Dive Rite XT1 First Stage, DIN

In Stock
The Dive Rite XT1 First Stage with DIN style attachment features five low pressure ports and a swivel turret for optima hose routing.

When purchased separately, individual regulator stages remain as factory configured by the manufacturer and final integration must, out of necessity, become a customer responsibility.

Dive Rite XT1 First Stage, DIN

Dive Rite XT1 DIN First Stage
Dive Rite XT1 DIN First Stage

The Dive Rite XT1 First Stage Regulator is a balanced diaphragm design featuring a next generation of regulator performance at Dive Rite. An elite performer, the XT's advanced, patented design earns top marks from Mike Ward of Dive Lab. With work of breathing at less than 1.0 J/l, the XT performs right alongside premier regulators on the market today. Five low pressure ports and a swivel turret achieves optimal hose routing.Two HP ports are angled 90-degrees from the DIN fitting which gives the perfect angle for the SPG hose routing. All XT1 first stages are environmentally sealed to protect against internal corrosion, contaminants and is suitable for water to { 27°F | -2.78°C }. It comes standard with a 300-BAR DIN connector and is Nitrox Ready.

Please note that when this first stage is sold "raw" as received from the factory and not as part of a package that includes a second stage, it will have four of the five LP ports plugged (i.e. one LP port will be open) and both HP ports will be plugged.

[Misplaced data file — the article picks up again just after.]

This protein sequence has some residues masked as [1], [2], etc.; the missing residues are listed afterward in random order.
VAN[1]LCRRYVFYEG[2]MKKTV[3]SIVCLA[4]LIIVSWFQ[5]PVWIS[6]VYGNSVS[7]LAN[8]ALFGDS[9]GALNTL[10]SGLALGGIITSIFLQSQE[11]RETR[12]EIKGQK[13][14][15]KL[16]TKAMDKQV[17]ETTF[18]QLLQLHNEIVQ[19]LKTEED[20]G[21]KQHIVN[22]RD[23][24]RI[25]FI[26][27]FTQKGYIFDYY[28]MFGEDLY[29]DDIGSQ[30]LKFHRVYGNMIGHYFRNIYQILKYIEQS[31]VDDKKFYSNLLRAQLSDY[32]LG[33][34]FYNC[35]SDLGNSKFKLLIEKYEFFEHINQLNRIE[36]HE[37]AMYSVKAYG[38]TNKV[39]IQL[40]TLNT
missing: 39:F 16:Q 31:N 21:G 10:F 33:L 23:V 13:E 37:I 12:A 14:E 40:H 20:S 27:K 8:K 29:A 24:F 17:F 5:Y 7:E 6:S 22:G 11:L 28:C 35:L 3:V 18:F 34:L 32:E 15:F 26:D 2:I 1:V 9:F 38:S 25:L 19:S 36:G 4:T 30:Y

More Information
Brand Dive Rite
Weight 2.500000

Customer Reviews

Who's Your Buddy... Han?

Perhaps it is time for recreational sport diving operations to acknowledge that solo diving is a reasonable option for the experienced diver who is properly equipped. Here is what one respected expert has observed...

"Many divers object to being told that diving alone or as part of a loose group is not permitted. Forced to accept a buddy by the operator they are diving with and with the alternative of not being allowed to dive if they refuse, they will simply remain silent. However, they have no intention of taking any notice of their buddy once underwater.

"This often produces one of two results; either the two divers separate early in the dive or one diver follows the other around, unilaterally ensuring they stay together. Both scenarios only serve to create resentment on all sides: there is absolutely no safety benefit at all from applying the buddy system in this way. In fact, given that both divers would be in a much more relaxed frame of mind and fully aware of the actual situation from the start of the dive, it would actually be safer if the buddy system had never been mentioned at all."

Adapted from Scuba Confidential by Simon Pridmore © used with permission.